Rural Ireland ‘facing shortage of nursing home beds’

Fair Deal rates will need to be reviewed if supply is to meet demand, expert says

Nursing home beds ‘might not materialise where they are needed’

Nursing home beds ‘might not materialise where they are needed’


Parts of rural Ireland are facing an acute shortage of nursing home beds unless Fair Deal rates are reviewed, an expert in the sector has claimed.

Current projections suggest a shortfall of up to 7,500 nursing home beds for the over-65s by 2026, with the undersupply expected to be more of an issue regionally than in Dublin.

Speaking at a breakfast gathering hosted by Bank of Ireland, Hilary Coates, the bank’s head of health sector, said rural counties can expect significant shortfalls of nursing home beds in the near future.

According to the bank’s own projections, Donegal could have a shortage of up to 581 beds, Cork up to 526 beds, Kerry up to 500 beds, Galway up to 487 beds and Mayo up to 480 beds unless capacity is increased.

She suggested the shortage of nursing home places is a direct result of the lower Fair Deal rates paid to nursing home operators in rural areas in comparison with Dublin.

In Dublin, nursing home operators are paid €1,320 per resident per week; in Tipperary, which has the lowest rate in the country, the figure is €760.

The fees reflected the rates that were paid by the HSE and the old health boards before the Fair Deal scheme came into place in 2009.

Ms Coates pointed out construction costs for nursing homes have gone from €90,000 to €160,000 per bed in the space of just four years, but Fair Deal rates have increased by only 3.9 per cent in the same time frame.

The Nursing Homes Support Scheme, also known as the Fair Deal scheme, provides financial support to people who need long-term nursing home care. The scheme is operated by the HSE. Under this scheme, residents make a contribution towards the cost of their care, and the State pays the balance. The scheme covers approved private nursing homes, voluntary nursing homes and public nursing homes.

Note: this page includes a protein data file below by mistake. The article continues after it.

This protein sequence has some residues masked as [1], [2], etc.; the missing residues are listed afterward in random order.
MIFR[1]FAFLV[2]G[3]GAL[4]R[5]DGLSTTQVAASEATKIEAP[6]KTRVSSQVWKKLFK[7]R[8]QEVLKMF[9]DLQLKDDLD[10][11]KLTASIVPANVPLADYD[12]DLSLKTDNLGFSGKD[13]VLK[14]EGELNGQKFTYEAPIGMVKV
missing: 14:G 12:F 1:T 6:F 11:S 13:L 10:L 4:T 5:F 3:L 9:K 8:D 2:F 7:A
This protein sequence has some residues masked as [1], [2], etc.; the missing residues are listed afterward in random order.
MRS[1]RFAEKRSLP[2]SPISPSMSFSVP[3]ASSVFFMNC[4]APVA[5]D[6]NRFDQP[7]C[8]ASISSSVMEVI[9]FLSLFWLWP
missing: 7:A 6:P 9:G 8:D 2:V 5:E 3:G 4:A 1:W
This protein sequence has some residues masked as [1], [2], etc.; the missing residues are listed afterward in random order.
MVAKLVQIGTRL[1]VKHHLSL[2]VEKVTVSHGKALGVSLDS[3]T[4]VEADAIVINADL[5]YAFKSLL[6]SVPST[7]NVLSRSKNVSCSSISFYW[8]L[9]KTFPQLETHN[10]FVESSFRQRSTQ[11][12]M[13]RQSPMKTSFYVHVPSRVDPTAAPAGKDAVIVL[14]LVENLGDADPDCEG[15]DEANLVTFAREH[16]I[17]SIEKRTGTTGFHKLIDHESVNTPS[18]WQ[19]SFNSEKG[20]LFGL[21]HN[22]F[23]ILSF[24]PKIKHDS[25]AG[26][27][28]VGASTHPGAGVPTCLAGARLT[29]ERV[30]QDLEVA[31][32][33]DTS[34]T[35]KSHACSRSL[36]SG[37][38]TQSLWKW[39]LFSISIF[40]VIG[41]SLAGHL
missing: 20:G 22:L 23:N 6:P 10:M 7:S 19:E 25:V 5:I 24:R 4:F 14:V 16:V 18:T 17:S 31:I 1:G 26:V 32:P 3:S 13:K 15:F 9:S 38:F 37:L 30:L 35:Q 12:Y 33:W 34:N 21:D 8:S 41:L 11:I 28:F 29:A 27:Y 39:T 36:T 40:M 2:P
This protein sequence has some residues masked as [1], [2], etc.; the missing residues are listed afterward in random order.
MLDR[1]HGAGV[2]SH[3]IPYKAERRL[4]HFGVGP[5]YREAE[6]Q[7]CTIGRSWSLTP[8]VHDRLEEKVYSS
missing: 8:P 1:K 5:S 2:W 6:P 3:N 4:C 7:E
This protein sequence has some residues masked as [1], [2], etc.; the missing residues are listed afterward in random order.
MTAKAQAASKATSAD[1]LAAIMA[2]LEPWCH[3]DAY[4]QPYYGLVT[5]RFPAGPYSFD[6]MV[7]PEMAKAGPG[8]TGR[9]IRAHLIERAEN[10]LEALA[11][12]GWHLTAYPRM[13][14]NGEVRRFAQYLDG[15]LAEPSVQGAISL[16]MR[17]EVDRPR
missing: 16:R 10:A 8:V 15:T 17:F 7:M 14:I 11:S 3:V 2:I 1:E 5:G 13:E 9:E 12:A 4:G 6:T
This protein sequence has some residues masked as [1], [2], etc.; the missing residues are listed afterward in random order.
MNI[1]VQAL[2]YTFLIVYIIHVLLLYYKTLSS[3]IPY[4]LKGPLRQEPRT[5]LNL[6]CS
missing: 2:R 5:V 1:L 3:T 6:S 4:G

Ms Coates said nursing home beds might not materialise where they are needed “because the capital value of greenfield nursing homes, once operational, may, as a result of those rates and increased staff costs, be lower than the actual development costs”.

She added: “Dublin is benefitting from those Fair Deal rates. In reality it may require a change in policy direction and possibly Fair Deal rates to promote a more balanced regional development to ensure that capital investment is directed towards the regions where bed stocks will be most needed and people can actually age in their communities.”

Bank of Ireland chief executive Francesca McDonagh said the bank had done a county-by-county analysis because otherwise an oversupply meant nursing homes with empty beds and and an undersupply will have negative repercussions for people and communities who will require them.

“Therefore, at the heart of every funding decision is an assessment of the alignment of interest between those requiring care and the customer seeking finance,” she told the bank’s conference on long-term care.

“The word community is a very significant word here, as nursing homes countrywide play such an important role in enabling older people to stay connected with the places and people they know.”

Nursing Homes Ireland chairman Maurice Pratt criticised the Government for its delay in publishing the review of the Fair Deal Scheme.

He said a report done in 2015 showed the scheme was “not fit for purpose”. A review was supposed to have been published in June 2017 but has not been published.

“It is hard to talk to long-term investors in the sector if you don’t have a sense of where the direction of travel is going to be. That is a big issue,” he said.